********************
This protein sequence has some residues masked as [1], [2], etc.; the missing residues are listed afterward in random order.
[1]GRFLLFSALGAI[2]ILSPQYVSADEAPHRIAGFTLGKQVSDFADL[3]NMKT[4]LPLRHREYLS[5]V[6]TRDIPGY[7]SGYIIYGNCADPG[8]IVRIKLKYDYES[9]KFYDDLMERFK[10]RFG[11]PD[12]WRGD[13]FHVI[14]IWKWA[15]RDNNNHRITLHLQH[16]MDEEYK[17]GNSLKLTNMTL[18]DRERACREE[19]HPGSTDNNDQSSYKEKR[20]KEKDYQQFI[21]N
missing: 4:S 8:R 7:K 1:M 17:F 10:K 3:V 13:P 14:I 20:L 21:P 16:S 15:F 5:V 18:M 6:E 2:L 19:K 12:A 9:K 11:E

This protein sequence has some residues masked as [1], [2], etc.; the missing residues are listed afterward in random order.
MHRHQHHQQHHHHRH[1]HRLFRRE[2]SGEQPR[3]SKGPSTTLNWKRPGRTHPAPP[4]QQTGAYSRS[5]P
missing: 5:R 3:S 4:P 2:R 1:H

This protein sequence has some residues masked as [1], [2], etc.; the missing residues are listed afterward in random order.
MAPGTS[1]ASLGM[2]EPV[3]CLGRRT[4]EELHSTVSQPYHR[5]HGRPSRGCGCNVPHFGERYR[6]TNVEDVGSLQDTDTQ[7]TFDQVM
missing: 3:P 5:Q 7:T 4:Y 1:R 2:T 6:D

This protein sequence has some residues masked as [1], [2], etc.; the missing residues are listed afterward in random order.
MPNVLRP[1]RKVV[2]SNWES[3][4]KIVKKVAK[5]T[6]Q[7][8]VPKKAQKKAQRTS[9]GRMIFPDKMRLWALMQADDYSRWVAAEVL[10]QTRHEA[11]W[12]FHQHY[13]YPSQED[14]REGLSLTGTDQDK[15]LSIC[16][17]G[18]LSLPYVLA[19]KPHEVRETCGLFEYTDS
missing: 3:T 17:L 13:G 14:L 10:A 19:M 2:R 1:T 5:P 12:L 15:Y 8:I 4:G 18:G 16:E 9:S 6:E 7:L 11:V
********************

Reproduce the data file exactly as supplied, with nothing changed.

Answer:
This protein sequence has some residues masked as [1], [2], etc.; the missing residues are listed afterward in random order.
[1]GRFLLFSALGAI[2]ILSPQYVSADEAPHRIAGFTLGKQVSDFADL[3]NMKT[4]LPLRHREYLS[5]V[6]TRDIPGY[7]SGYIIYGNCADPG[8]IVRIKLKYDYES[9]KFYDDLMERFK[10]RFG[11]PD[12]WRGD[13]FHVI[14]IWKWA[15]RDNNNHRITLHLQH[16]MDEEYK[17]GNSLKLTNMTL[18]DRERACREE[19]HPGSTDNNDQSSYKEKR[20]KEKDYQQFI[21]N
missing: 4:S 8:R 7:K 1:M 17:F 10:K 3:V 13:P 14:I 20:L 21:P 16:S 15:F 5:V 18:M 6:E 2:L 19:K 12:A 9:K 11:E

This protein sequence has some residues masked as [1], [2], etc.; the missing residues are listed afterward in random order.
MHRHQHHQQHHHHRH[1]HRLFRRE[2]SGEQPR[3]SKGPSTTLNWKRPGRTHPAPP[4]QQTGAYSRS[5]P
missing: 5:R 3:S 4:P 2:R 1:H

This protein sequence has some residues masked as [1], [2], etc.; the missing residues are listed afterward in random order.
MAPGTS[1]ASLGM[2]EPV[3]CLGRRT[4]EELHSTVSQPYHR[5]HGRPSRGCGCNVPHFGERYR[6]TNVEDVGSLQDTDTQ[7]TFDQVM
missing: 3:P 5:Q 7:T 4:Y 1:R 2:T 6:D

This protein sequence has some residues masked as [1], [2], etc.; the missing residues are listed afterward in random order.
MPNVLRP[1]RKVV[2]SNWES[3][4]KIVKKVAK[5]T[6]Q[7][8]VPKKAQKKAQRTS[9]GRMIFPDKMRLWALMQADDYSRWVAAEVL[10]QTRHEA[11]W[12]FHQHY[13]YPSQED[14]REGLSLTGTDQDK[15]LSIC[16][17]G[18]LSLPYVLA[19]KPHEVRETCGLFEYTDS
missing: 3:T 17:L 13:G 14:L 10:A 19:M 2:R 1:T 5:P 12:L 15:Y 8:I 4:G 18:G 16:E 9:S 6:E 7:L 11:V